Moreover, they also appealed to the government to provide them electricity, water, medicine and food. There is no electricity in the camps, where about 100,000 people from different areas of FATA live. Only some toilets have electricity. The harsh summer is approaching and the IDPs are asking for fans and electricity in the tents. There are no medicines in the health units at the camp. Many people are sick and have been asked by the camp health staff to buy medicines. The IDPs simply do not have the money to buy medicines.

The IDPs request more food rations. The monthly food ration given to the IDPs’ families is finished in 10 to 15 days. One reason is that the amount of the ration is too little for the whole family and, secondly, many families share it with unregistered relatives. They request that the unregistered IDPs be registered at the earliest so that they could receive their own food ration. They also request philanthropists and NGOs all over Pakistan to help.

The IDPs complain that the camp administration treats them with contempt. The humanitarian conditions in the camp are pathetic, but have been kept out of the public eye. Any dignitaries visiting the camp are taken to a camp school made by the International Red Cross Committee or to one of the health units, which are relatively in better condition. The rest of almost everything in the camp is in deplorable condition, but no one seems to take note of it. They request the Pakistani media to highlight their plight so that the people of Pakistan know about their miserable situation.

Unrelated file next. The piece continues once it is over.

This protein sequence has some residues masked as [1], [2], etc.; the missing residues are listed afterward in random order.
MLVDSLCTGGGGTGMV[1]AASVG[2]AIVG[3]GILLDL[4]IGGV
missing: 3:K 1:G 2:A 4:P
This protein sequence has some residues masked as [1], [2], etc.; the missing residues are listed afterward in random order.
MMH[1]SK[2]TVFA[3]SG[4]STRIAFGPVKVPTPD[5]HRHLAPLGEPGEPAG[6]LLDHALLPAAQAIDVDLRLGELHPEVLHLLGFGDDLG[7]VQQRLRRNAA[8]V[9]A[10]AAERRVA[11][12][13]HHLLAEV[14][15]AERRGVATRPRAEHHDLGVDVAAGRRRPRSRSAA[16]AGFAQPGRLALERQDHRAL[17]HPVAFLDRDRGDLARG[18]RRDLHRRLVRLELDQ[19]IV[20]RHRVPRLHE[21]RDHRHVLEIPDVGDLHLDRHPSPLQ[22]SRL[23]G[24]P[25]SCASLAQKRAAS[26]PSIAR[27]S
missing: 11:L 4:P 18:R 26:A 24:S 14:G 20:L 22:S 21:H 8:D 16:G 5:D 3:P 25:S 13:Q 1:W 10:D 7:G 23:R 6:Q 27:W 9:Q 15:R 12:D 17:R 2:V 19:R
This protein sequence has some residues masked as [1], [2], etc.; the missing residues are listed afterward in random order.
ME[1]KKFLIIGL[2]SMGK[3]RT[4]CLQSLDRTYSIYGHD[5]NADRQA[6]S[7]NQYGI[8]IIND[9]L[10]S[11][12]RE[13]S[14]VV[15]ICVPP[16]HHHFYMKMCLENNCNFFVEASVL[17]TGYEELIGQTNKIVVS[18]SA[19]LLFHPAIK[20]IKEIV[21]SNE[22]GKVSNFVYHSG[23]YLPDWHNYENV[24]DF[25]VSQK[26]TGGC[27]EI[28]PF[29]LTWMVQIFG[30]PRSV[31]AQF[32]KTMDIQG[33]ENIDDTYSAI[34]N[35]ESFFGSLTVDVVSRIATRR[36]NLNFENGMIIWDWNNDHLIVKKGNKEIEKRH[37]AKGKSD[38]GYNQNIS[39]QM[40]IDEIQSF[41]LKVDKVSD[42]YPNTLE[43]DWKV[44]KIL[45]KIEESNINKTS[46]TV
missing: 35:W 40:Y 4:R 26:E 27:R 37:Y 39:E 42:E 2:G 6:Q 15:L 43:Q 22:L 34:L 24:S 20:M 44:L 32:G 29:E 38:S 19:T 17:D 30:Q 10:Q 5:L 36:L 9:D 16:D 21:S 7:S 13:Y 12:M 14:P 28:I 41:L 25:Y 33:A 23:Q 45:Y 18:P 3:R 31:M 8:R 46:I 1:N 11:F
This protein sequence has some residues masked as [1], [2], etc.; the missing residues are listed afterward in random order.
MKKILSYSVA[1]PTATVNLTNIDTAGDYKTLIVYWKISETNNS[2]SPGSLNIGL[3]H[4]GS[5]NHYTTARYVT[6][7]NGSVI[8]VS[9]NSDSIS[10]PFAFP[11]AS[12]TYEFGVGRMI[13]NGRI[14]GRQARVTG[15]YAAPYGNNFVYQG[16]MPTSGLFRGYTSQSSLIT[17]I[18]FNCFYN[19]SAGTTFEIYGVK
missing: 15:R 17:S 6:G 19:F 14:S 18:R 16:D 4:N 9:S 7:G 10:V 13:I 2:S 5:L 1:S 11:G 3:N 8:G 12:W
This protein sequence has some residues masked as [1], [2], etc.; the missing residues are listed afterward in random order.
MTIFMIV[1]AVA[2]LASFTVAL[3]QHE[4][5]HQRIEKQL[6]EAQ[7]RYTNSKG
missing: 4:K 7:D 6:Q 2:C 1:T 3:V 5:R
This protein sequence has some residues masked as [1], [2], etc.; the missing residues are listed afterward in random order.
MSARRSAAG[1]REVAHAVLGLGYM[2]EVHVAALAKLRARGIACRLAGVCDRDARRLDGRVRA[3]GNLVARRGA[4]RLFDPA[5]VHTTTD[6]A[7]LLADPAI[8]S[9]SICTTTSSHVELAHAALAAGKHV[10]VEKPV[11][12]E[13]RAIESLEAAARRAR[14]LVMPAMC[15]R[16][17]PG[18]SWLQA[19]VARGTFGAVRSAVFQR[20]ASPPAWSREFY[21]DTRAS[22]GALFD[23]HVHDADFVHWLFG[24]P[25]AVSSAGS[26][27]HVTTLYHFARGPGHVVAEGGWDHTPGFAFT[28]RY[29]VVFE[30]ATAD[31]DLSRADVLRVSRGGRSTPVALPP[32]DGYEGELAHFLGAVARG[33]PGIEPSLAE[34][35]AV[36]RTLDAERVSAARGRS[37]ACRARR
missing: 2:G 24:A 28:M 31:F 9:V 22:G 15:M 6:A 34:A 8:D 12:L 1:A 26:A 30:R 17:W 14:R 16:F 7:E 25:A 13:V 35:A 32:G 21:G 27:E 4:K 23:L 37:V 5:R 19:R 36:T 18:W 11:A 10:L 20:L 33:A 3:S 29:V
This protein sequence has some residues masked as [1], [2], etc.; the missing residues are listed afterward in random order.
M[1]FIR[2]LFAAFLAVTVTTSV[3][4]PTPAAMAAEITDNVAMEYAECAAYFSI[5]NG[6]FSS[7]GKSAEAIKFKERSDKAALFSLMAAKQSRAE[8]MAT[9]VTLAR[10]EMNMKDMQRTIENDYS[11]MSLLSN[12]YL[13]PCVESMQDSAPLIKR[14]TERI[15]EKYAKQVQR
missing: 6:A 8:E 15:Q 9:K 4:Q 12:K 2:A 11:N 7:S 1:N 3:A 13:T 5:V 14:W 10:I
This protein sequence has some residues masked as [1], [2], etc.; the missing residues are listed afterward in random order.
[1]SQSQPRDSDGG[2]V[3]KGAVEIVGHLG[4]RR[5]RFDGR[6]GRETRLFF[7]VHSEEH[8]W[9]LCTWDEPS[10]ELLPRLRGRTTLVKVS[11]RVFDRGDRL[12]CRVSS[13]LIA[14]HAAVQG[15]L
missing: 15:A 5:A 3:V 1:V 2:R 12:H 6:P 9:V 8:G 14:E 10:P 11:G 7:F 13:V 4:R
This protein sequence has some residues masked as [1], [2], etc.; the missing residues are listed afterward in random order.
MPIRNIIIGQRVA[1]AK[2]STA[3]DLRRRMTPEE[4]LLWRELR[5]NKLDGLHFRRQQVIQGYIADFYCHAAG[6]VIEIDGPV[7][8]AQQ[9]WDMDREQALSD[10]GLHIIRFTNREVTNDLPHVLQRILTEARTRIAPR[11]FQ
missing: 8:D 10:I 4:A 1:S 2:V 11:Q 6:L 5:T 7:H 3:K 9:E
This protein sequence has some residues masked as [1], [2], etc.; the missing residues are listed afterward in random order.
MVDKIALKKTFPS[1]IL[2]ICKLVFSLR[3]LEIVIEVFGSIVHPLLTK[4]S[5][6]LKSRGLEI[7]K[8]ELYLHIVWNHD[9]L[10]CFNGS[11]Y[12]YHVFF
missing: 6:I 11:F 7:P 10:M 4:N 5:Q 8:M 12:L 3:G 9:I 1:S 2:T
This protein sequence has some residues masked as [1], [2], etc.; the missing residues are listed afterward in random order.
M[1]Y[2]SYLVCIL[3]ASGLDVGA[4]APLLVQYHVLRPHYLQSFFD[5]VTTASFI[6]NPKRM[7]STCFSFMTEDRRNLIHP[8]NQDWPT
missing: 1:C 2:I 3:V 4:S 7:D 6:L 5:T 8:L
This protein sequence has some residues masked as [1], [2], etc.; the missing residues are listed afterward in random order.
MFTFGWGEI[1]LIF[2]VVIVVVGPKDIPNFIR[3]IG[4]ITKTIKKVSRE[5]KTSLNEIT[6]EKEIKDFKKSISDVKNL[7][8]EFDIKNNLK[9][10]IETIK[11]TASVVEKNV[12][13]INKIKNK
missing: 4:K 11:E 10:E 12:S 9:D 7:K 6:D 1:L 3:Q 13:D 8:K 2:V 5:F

Some observers of the Jalozai camp and Mohmand Agency suggest that the IDPs should go back to Mohmand Agency and shoulder some security responsibility in their respective communities through some kind of community policing. In lieu of that, the government must provide them food, medicines and compensation for their material losses. Health staff with necessary equipment should be sent to the area. NGOs and philanthropists should be given a safe access to the areas to provide help to the communities. This arrangement should continue till the security forces effectively secure the area.

Security is the responsibility of the state. In unusual circumstances, people should fully cooperate with the security forces. Part of the problem in FATA is that there is a degree of distrust in terms of the perceived unwillingness of the state to give up the strategic depth policy in Afghanistan. This perception makes many people reluctant to trust the state. The state needs to take concerted measures all over FATA to beat that perception.

The IDPs from Mohmand must not be forced to leave the camp. Let us not forget that the people of Mohmand Agency, like people from elsewhere in FATA, are paying the torturous price for the military establishment’s policy of strategic depth in Afghanistan. The IDPs lives have first been destroyed and now they seem to have been abandoned by the state and society.

Pakistan is a UN member and has signed the UN Human Rights Declaration. It is therefore its obligation to treat the IDPs as per the UN standards of human rights. In this context, I would request the president of Pakistan, the media and civil society organisations to help stop the forced expulsion of the IDPs and make sure all their genuine concerns are appropriately addressed.

The writer is a research fellow at the Centre for Interdisciplinary Gender Research, University of Oslo, and a member of Aryana Institute for Regional Research and Advocacy. She can be reached at bergen34@yahoo.com

Source: Daily Times